With a new session that began Jan. 13, the opportunities for positive reforms to our system of governance, tax structure and personal freedoms should be plentiful.
And while there are some strong reforms on the table this year, it’s the weak refoms – and even some measures that would take us backward – that will likely take center stage if citizens don’t keep a watchful eye on their lawmakers.
Lancaster City Council passed first reading for the changes proposed to the current annexation rules at the Jan. 13 council meeting.
What does this mean? Let’s take an example – three years ago the city attempted to annex five new lots in the Arrowood subdivision.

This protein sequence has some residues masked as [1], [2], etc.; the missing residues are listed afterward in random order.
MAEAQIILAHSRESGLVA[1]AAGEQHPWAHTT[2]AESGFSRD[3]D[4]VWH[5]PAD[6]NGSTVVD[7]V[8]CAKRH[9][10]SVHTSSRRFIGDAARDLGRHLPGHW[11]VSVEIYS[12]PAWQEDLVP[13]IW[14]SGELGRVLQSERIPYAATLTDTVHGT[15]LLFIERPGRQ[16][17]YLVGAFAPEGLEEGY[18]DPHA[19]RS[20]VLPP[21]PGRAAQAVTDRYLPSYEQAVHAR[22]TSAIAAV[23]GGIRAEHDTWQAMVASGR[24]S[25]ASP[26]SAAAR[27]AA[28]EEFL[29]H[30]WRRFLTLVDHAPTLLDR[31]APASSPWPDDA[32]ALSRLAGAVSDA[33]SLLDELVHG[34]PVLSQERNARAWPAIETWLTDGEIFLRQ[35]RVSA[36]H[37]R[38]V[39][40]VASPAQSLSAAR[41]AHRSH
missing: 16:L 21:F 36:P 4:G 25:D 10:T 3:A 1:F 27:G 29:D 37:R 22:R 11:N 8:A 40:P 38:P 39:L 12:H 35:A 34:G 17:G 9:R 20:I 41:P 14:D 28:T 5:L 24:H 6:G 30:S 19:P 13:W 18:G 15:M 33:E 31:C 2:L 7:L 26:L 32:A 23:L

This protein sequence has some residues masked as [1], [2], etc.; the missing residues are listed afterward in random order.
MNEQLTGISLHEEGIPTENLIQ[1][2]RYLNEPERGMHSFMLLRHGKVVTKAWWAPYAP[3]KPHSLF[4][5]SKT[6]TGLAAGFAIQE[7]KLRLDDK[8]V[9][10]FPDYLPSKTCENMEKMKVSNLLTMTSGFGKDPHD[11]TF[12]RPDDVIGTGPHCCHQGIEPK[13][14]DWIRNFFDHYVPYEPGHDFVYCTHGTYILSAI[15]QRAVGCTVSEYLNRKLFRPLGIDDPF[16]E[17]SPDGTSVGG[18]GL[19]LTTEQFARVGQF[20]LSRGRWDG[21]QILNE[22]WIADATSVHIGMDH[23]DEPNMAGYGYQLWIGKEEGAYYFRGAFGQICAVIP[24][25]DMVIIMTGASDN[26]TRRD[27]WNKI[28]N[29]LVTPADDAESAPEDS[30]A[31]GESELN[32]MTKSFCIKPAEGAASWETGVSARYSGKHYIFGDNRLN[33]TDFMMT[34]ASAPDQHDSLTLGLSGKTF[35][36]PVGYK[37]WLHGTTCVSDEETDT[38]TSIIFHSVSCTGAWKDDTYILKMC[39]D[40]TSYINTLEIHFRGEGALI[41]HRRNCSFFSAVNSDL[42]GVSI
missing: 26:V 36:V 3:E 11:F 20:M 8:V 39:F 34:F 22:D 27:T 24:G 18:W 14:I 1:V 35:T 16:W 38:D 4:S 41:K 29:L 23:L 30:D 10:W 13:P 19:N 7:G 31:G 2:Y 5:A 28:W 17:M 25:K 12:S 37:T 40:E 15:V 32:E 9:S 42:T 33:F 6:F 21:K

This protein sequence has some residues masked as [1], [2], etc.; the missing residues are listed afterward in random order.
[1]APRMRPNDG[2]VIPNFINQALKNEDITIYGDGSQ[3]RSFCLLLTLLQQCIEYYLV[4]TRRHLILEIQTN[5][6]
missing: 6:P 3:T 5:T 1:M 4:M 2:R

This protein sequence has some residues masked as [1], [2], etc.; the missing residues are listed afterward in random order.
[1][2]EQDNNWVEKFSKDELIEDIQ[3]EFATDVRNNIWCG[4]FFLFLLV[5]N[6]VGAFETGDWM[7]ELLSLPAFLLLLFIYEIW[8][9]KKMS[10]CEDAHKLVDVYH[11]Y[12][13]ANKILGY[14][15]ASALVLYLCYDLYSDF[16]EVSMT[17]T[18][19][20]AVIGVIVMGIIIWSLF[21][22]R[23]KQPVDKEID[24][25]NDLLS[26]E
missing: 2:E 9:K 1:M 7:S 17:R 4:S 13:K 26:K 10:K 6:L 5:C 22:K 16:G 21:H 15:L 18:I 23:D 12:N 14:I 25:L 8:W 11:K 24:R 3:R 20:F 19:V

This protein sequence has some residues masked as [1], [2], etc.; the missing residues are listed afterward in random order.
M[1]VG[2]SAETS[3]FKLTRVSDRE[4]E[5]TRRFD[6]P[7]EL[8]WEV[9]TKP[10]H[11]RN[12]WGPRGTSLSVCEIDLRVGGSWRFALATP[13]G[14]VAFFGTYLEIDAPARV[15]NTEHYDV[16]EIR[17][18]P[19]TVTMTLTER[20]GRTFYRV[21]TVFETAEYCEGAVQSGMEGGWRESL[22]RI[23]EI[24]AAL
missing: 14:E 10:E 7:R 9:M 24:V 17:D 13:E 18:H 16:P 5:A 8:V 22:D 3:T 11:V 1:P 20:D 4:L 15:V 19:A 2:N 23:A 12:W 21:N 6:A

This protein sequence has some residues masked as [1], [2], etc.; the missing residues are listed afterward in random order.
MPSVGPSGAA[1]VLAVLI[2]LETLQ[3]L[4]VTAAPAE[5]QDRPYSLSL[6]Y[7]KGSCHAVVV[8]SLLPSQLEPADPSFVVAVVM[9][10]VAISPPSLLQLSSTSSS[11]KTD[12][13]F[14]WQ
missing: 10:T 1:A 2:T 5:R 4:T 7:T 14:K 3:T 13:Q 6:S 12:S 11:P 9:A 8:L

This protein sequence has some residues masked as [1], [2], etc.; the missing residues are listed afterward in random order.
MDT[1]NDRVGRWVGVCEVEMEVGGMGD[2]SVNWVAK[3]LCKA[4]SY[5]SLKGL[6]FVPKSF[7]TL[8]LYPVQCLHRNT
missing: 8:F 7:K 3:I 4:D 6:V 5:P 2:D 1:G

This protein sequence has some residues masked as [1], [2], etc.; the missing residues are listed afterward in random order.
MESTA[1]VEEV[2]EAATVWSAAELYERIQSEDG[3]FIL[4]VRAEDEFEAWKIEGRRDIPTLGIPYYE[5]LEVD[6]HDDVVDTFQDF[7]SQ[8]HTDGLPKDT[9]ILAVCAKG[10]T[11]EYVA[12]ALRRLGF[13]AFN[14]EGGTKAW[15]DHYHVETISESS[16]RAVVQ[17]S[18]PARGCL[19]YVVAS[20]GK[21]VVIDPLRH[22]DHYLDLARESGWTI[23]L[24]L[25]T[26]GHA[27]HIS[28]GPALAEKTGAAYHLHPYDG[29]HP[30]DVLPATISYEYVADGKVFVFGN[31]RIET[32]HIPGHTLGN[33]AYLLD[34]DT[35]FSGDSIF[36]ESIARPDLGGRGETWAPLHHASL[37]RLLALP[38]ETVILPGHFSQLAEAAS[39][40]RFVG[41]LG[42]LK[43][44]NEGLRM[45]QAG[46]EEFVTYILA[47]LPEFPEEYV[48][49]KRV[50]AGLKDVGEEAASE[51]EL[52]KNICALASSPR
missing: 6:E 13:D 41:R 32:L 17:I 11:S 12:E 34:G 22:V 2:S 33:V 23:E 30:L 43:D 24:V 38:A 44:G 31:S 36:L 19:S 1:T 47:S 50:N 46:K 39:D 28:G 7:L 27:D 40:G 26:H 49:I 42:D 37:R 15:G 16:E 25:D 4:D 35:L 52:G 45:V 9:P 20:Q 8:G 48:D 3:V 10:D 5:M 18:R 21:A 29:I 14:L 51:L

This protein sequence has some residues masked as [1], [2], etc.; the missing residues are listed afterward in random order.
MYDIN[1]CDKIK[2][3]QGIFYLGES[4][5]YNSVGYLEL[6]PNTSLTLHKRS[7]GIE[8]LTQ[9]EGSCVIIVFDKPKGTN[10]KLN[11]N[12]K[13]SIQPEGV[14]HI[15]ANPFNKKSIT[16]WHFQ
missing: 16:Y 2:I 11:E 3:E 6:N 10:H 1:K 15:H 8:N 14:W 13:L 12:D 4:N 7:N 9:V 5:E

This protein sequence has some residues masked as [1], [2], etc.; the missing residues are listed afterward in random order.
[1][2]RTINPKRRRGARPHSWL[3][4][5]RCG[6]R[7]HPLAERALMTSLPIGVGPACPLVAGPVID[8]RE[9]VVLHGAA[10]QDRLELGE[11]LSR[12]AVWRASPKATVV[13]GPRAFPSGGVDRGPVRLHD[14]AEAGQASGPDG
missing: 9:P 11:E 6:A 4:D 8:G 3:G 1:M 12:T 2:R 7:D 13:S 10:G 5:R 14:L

The city was required to post such intensions in the local newspaper, notify 100 percent of the proposed annexed property owners, notify the surrounding property owners and to have a posted public hearing where residents could speak and let their views be heard.
Thousands of former Springs employees visited Springmaid Beach located in the boondocks of an earlier-thriving Myrtle Beach known for its Pavilion and concentration of amusement rides, which lured mostly working folks for a weekend or the entire week during plant shutdown.
Like a coin, Myrtle Beach was on one side and everyone and everything was on the other side. Gosh, it was a place to just let it all hangout and toss cares to the wind.